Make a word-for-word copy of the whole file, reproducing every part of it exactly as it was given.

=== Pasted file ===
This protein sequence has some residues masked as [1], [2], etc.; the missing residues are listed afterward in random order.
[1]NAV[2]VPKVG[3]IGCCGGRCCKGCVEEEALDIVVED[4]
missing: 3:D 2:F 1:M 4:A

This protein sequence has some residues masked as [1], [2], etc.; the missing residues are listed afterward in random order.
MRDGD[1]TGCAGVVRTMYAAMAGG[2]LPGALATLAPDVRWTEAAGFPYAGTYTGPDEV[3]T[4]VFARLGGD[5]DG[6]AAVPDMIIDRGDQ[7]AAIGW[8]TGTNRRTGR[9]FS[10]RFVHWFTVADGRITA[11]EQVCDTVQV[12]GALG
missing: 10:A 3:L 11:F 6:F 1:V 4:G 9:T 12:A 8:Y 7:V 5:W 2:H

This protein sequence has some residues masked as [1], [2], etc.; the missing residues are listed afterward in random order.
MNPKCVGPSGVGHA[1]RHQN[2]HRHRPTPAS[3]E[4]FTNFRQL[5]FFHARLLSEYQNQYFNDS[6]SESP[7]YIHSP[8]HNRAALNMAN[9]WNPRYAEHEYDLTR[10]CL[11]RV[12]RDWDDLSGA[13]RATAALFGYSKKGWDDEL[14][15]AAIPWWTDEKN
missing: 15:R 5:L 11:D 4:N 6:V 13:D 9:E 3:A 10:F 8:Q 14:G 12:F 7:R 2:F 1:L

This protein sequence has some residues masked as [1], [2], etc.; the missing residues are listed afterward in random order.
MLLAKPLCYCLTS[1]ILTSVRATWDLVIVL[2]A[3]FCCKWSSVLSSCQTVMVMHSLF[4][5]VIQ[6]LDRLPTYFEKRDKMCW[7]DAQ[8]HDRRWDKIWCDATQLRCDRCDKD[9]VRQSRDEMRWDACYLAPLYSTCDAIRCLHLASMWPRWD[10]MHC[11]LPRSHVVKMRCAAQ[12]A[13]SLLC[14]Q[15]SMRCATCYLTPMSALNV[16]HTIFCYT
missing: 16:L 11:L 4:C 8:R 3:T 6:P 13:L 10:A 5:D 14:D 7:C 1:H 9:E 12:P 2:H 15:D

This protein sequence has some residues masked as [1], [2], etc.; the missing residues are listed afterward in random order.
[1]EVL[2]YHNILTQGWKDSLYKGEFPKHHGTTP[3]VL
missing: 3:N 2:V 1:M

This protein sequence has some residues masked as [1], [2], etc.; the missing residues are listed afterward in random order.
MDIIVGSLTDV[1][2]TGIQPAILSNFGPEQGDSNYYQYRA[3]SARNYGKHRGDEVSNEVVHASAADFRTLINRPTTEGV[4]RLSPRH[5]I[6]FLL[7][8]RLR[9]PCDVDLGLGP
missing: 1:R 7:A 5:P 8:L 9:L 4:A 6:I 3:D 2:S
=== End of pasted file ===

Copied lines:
This protein sequence has some residues masked as [1], [2], etc.; the missing residues are listed afterward in random order.
[1]NAV[2]VPKVG[3]IGCCGGRCCKGCVEEEALDIVVED[4]
missing: 3:D 2:F 1:M 4:A

This protein sequence has some residues masked as [1], [2], etc.; the missing residues are listed afterward in random order.
MRDGD[1]TGCAGVVRTMYAAMAGG[2]LPGALATLAPDVRWTEAAGFPYAGTYTGPDEV[3]T[4]VFARLGGD[5]DG[6]AAVPDMIIDRGDQ[7]AAIGW[8]TGTNRRTGR[9]FS[10]RFVHWFTVADGRITA[11]EQVCDTVQV[12]GALG
missing: 10:A 3:L 11:F 6:F 1:V 4:G 9:T 12:A 8:Y 7:V 5:W 2:H

This protein sequence has some residues masked as [1], [2], etc.; the missing residues are listed afterward in random order.
MNPKCVGPSGVGHA[1]RHQN[2]HRHRPTPAS[3]E[4]FTNFRQL[5]FFHARLLSEYQNQYFNDS[6]SESP[7]YIHSP[8]HNRAALNMAN[9]WNPRYAEHEYDLTR[10]CL[11]RV[12]RDWDDLSGA[13]RATAALFGYSKKGWDDEL[14][15]AAIPWWTDEKN
missing: 15:R 5:L 11:D 4:N 6:V 13:D 9:E 3:A 10:F 8:Q 14:G 12:F 7:R 2:F 1:L

This protein sequence has some residues masked as [1], [2], etc.; the missing residues are listed afterward in random order.
MLLAKPLCYCLTS[1]ILTSVRATWDLVIVL[2]A[3]FCCKWSSVLSSCQTVMVMHSLF[4][5]VIQ[6]LDRLPTYFEKRDKMCW[7]DAQ[8]HDRRWDKIWCDATQLRCDRCDKD[9]VRQSRDEMRWDACYLAPLYSTCDAIRCLHLASMWPRWD[10]MHC[11]LPRSHVVKMRCAAQ[12]A[13]SLLC[14]Q[15]SMRCATCYLTPMSALNV[16]HTIFCYT
missing: 16:L 11:L 4:C 8:R 3:T 6:P 13:L 10:A 5:D 14:D 7:C 1:H 9:E 12:P 2:H 15:D

This protein sequence has some residues masked as [1], [2], etc.; the missing residues are listed afterward in random order.
[1]EVL[2]YHNILTQGWKDSLYKGEFPKHHGTTP[3]VL
missing: 3:N 2:V 1:M

This protein sequence has some residues masked as [1], [2], etc.; the missing residues are listed afterward in random order.
MDIIVGSLTDV[1][2]TGIQPAILSNFGPEQGDSNYYQYRA[3]SARNYGKHRGDEVSNEVVHASAADFRTLINRPTTEGV[4]RLSPRH[5]I[6]FLL[7][8]RLR[9]PCDVDLGLGP
missing: 1:R 7:A 5:P 8:L 9:L 4:A 6:I 3:D 2:S